Friday, July 27, 2012

Printing Then and Now: Part II (The Cast-Iron Press)

In the late 18th and early 19th century, the affluent English middle class desired more access to information. This brought about the growing need for newspapers. But the conventional wooden printing presses at that time were not able to meet the growing need.

This gave Charles Mahon, 3rd Earl Stanhope the idea to create the cast-iron press, which features combination of levers that can withstand the pressures of repeated printing. This is known as the Stanhope Press first introduced in 1800. The press is able to create powerful and cleaner impressions ideal for larger formats. It was used to print The Times newspaper in the 19th century. The Gunnersbury Park Museum has the earliest surviving example of the cast-iron press.   

Aside from the Stanhope Press, the Columbian Press is another type of iron hand press. It was create in 1816 by George Clymer of Philadelphia. It can print a whole newspaper page in just one pull. It is sometimes referred to as the Eagle press because of the bald eagle that sits on top of the lever as a counterweight.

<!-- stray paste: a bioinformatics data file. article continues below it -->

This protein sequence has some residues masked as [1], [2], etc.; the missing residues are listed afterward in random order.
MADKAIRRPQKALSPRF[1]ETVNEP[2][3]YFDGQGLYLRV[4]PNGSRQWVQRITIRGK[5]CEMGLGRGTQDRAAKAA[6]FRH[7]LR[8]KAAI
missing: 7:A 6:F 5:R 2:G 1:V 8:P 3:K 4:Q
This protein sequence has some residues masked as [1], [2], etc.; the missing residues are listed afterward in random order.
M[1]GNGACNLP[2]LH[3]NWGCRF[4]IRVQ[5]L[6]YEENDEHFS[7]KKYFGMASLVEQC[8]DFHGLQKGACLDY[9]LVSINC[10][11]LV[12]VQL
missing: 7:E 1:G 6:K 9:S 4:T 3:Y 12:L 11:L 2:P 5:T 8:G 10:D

1 comment:

  1. It could really be said that the demand for knowledge and its dissemination caused the birth of a lot of printing methods. But the break from the discovery of the printing press in the 15th century to the methods of the 18th century is quite unbelievable. I never it took that long in order for people to meet the demands during those times.